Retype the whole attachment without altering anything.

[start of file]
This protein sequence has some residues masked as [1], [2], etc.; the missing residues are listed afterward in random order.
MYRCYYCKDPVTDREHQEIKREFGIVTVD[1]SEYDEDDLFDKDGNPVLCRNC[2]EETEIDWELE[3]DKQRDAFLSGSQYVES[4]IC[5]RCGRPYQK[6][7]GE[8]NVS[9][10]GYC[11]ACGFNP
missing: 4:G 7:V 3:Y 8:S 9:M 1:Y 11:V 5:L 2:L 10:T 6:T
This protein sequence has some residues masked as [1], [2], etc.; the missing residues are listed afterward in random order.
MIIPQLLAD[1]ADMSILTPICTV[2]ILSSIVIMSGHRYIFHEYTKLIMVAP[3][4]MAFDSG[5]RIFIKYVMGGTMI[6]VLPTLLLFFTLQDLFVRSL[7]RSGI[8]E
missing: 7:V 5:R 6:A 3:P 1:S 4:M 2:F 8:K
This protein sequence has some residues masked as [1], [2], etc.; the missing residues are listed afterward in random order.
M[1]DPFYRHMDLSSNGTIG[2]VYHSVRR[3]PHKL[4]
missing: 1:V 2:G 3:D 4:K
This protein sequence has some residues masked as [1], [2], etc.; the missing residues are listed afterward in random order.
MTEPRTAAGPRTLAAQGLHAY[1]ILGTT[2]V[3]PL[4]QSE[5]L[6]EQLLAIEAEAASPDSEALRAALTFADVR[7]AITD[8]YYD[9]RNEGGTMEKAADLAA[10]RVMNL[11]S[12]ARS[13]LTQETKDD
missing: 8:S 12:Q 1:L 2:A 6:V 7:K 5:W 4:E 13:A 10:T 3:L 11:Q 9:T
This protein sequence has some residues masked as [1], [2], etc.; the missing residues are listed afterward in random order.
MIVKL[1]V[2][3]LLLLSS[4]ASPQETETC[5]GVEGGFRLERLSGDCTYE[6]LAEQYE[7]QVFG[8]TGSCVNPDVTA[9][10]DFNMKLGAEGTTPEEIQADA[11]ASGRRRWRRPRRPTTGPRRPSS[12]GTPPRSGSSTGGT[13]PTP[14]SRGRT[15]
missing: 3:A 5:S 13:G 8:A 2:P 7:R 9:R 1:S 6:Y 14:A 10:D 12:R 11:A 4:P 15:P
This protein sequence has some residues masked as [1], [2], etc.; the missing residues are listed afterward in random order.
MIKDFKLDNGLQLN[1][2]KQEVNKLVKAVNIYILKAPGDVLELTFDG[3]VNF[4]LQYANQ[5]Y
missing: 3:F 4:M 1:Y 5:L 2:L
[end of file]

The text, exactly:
This protein sequence has some residues masked as [1], [2], etc.; the missing residues are listed afterward in random order.
MYRCYYCKDPVTDREHQEIKREFGIVTVD[1]SEYDEDDLFDKDGNPVLCRNC[2]EETEIDWELE[3]DKQRDAFLSGSQYVES[4]IC[5]RCGRPYQK[6][7]GE[8]NVS[9][10]GYC[11]ACGFNP
missing: 4:G 7:V 3:Y 8:S 9:M 1:Y 11:V 5:L 2:L 10:T 6:T
This protein sequence has some residues masked as [1], [2], etc.; the missing residues are listed afterward in random order.
MIIPQLLAD[1]ADMSILTPICTV[2]ILSSIVIMSGHRYIFHEYTKLIMVAP[3][4]MAFDSG[5]RIFIKYVMGGTMI[6]VLPTLLLFFTLQDLFVRSL[7]RSGI[8]E
missing: 7:V 5:R 6:A 3:P 1:S 4:M 2:F 8:K
This protein sequence has some residues masked as [1], [2], etc.; the missing residues are listed afterward in random order.
M[1]DPFYRHMDLSSNGTIG[2]VYHSVRR[3]PHKL[4]
missing: 1:V 2:G 3:D 4:K
This protein sequence has some residues masked as [1], [2], etc.; the missing residues are listed afterward in random order.
MTEPRTAAGPRTLAAQGLHAY[1]ILGTT[2]V[3]PL[4]QSE[5]L[6]EQLLAIEAEAASPDSEALRAALTFADVR[7]AITD[8]YYD[9]RNEGGTMEKAADLAA[10]RVMNL[11]S[12]ARS[13]LTQETKDD
missing: 8:S 12:Q 1:L 2:A 6:V 7:K 5:W 4:E 13:A 10:T 3:L 11:Q 9:T
This protein sequence has some residues masked as [1], [2], etc.; the missing residues are listed afterward in random order.
MIVKL[1]V[2][3]LLLLSS[4]ASPQETETC[5]GVEGGFRLERLSGDCTYE[6]LAEQYE[7]QVFG[8]TGSCVNPDVTA[9][10]DFNMKLGAEGTTPEEIQADA[11]ASGRRRWRRPRRPTTGPRRPSS[12]GTPPRSGSSTGGT[13]PTP[14]SRGRT[15]
missing: 3:A 5:S 13:G 8:A 2:P 7:R 9:R 1:S 6:Y 14:A 10:D 12:R 11:A 4:P 15:P
This protein sequence has some residues masked as [1], [2], etc.; the missing residues are listed afterward in random order.
MIKDFKLDNGLQLN[1][2]KQEVNKLVKAVNIYILKAPGDVLELTFDG[3]VNF[4]LQYANQ[5]Y
missing: 3:F 4:M 1:Y 5:L 2:L